defend the homeland". I do not think one should underestimate
the shock that Americans have felt in terms of their own vulnerability.
If you look at what President Bush has actually said now, he has
said that there are three sorts of enemies basically: there are
the terrorist networks themselves, there are countries like Afghanistan
and possibly Somalia, possibly Yemen, which harbour those terrorists
and then there is a third set, those countries developing weapons
of mass destruction, who might at some future point make those
weapons available to people who would attack America or indeed
attack America themselves. It seems to me that if you look at
that array of enemies, in particular the last group, the idea
that America can defeat Iran, North Korea and Iraq at the same
time and in a sense stop the proliferation of weapons and most
importantly nuclear weapons without allies seems to me totally
absurd. If you just look at proliferation, where it comes from,
how do you stop China, how do you stop Russia, how do you stop
North Korea, providing technology to countries which may misuse
it? It seems to me you do not do that by fighting wars.
Sir John Stanley
185. Would you agree with President Bush that
the top three current nation states targets for the war on terrorism
in terms of the severity of their threat to the United States
and possibly to the United States' allies are Iran, Iraq and North
Korea? Or would you have produced a different three or variation
on the three? Secondly, do you think that he was right to lump
them together as an axis of evil?
(Mr Stephens) He has misdescribed them in that it
is perfectly clear that North Korea is developing weapons of mass
destruction and that it has an active nuclear programme. As far
as I am aware it is not a base for international terrorists and
the US has not come forward with any evidence that North Korea
is a base. The threat from North Korea is presumed to be that
they have missile technology, they are developing a nuclear capability
so they will be able to fire nuclear missiles. Iran is a threat
in that it clearly wants a nuclear bomb and it has missiles capable
of hitting Israel, capable of hitting Turkey and US allies. Again
I do not think it is a terrorist threat in the sense that it has
supported al-Qaeda or other international terrorist groups. It
does support Hamas and other Palestinian terrorist groups. It
is different. Iraq is probably a threat to all of us, but I do
not see it as a terrorist threat. The threat from Iraq is that
Saddam Hussein will develop the capability to attack probably
Israel, perhaps Turkey and if left entirely alone would eventually
develop the sort of missile technology to attack places like Europe.
They seem to me to be different threats than the one posed by
Osama bin Laden and al-Qaeda.
186. Are you saying that you think none of the
three countries which has been highlighted by President Bush does
represent a near-, medium- conceivably even long-term threat to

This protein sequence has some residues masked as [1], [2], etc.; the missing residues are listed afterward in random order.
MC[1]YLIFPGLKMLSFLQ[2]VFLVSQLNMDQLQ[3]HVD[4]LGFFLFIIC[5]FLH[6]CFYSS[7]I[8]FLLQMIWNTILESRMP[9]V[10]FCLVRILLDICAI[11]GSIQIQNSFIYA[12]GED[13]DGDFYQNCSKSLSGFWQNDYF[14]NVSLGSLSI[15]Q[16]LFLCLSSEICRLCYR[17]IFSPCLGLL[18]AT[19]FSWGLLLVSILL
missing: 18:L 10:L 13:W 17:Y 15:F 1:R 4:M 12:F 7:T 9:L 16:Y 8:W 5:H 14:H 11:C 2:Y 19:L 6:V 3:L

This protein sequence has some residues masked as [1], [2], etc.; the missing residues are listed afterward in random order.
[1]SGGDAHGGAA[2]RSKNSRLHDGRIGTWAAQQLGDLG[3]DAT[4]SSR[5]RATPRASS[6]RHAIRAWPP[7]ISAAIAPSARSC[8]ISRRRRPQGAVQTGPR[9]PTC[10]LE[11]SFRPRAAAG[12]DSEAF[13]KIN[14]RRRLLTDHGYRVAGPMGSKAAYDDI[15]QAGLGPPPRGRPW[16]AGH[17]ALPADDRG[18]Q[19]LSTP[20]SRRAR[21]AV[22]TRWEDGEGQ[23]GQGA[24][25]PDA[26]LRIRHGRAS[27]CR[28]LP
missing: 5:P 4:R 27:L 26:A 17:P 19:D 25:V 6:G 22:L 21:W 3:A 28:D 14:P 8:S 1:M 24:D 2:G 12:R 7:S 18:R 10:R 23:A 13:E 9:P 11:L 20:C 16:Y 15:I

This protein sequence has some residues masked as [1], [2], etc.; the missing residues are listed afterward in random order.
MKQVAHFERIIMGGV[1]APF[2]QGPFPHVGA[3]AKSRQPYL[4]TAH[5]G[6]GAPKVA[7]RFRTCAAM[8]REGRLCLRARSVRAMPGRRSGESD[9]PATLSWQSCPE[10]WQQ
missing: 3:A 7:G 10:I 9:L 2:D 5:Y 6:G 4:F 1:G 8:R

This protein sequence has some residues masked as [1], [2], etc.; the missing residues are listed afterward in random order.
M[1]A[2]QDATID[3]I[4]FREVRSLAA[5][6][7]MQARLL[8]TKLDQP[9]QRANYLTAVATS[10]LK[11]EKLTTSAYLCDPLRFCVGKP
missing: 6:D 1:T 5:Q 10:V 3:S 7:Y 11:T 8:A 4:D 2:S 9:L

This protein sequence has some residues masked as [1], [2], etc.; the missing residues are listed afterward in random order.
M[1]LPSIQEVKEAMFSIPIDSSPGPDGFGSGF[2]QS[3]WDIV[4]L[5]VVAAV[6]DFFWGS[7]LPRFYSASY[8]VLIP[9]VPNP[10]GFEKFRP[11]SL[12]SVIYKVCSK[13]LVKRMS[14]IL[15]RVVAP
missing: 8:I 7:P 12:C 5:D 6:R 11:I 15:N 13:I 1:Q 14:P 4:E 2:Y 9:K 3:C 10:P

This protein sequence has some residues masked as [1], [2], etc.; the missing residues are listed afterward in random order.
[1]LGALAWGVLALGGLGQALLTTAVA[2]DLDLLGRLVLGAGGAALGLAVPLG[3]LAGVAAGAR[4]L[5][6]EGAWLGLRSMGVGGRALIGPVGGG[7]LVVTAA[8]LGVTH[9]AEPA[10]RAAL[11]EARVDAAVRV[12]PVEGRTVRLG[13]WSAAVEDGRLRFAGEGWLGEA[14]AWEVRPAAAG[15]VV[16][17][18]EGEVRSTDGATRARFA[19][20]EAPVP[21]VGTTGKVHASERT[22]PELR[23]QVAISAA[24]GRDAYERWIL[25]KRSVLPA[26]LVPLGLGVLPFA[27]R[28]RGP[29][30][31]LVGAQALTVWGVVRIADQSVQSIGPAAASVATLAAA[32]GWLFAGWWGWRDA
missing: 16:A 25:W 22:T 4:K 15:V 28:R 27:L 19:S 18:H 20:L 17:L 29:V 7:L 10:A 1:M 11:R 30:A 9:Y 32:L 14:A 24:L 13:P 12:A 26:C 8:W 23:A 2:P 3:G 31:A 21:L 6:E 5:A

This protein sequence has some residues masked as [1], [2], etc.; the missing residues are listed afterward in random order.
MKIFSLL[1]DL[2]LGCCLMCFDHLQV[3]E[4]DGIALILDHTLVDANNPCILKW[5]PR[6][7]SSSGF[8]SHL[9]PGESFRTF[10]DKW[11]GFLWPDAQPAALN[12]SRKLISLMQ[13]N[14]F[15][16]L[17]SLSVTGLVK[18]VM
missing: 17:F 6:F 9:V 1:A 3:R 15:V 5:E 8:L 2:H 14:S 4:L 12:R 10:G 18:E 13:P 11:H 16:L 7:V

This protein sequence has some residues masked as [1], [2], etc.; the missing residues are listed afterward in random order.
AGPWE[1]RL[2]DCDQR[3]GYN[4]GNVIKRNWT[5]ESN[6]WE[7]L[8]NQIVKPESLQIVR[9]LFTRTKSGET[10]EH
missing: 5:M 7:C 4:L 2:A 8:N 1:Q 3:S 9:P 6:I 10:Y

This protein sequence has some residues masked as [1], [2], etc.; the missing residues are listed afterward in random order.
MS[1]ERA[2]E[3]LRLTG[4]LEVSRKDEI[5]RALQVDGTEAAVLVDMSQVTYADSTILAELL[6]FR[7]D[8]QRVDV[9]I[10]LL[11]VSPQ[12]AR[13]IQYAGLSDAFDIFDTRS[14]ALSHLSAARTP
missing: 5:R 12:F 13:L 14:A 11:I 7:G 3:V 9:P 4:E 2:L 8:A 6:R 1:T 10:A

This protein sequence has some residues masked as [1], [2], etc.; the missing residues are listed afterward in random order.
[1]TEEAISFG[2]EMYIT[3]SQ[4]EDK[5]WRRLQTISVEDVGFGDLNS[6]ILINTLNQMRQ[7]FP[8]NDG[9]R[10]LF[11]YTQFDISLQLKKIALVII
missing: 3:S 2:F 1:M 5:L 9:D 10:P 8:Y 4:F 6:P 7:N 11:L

the United States homeland?
(Mr Stephens) No, I am not saying that. They certainly
represent a threat to US interests if not directly to the US homeland
at the moment. There is certainly a case to say that if you allow
proliferation of weapons of mass destruction into regimes which
clearly do not share any of the civilised values of the West,
then they are potentially a threat. I am just saying that I do
not see them as the same sort of threat as groups like al-Qaeda
and as each other. There is a gradation between them.
187. Turning to the British Government, what
do you consider to be the priorities for British foreign policy
now in the post-Afghanistan war situation in trying to deal with
the remainder of al-Qaeda and combatting global terrorism?
(Mr Stephens) The immediate priority and one which
is going to loom very large over the next few weeks is to get
a secure continuation of a stabilisation force in Afghanistan.
People are beginning to assume that everything is fine in Afghanistan
and all the evidence that one hears is that it is not. There is
going to be a certain amount of trans-Atlantic tension about whether
the Americans are going to contribute and everyone here would
know that the military here regard our own forces as over-stretched,
particularly if we have to stay in Afghanistan well beyond April.
There is already a certain amount of high level diplomatic traffic
between London and Washington saying they have to deliver something
on this force. As one European Minister, not a British one, put
it the other day, there is a sense that we are washing up the
dirty dishes after the Americans have been there. That is a very
big issue. The other big issue will be that the Government will
have to take a view on the process that might lead to military
action against Iraq and whether it is feasible. It seems to me
that the Prime Minister is as strong as President Bush in his
view that there should be regime change in Iraq. The question
seems to be how to achieve that and how to find something that
might replace Saddam Hussein and be less dangerous.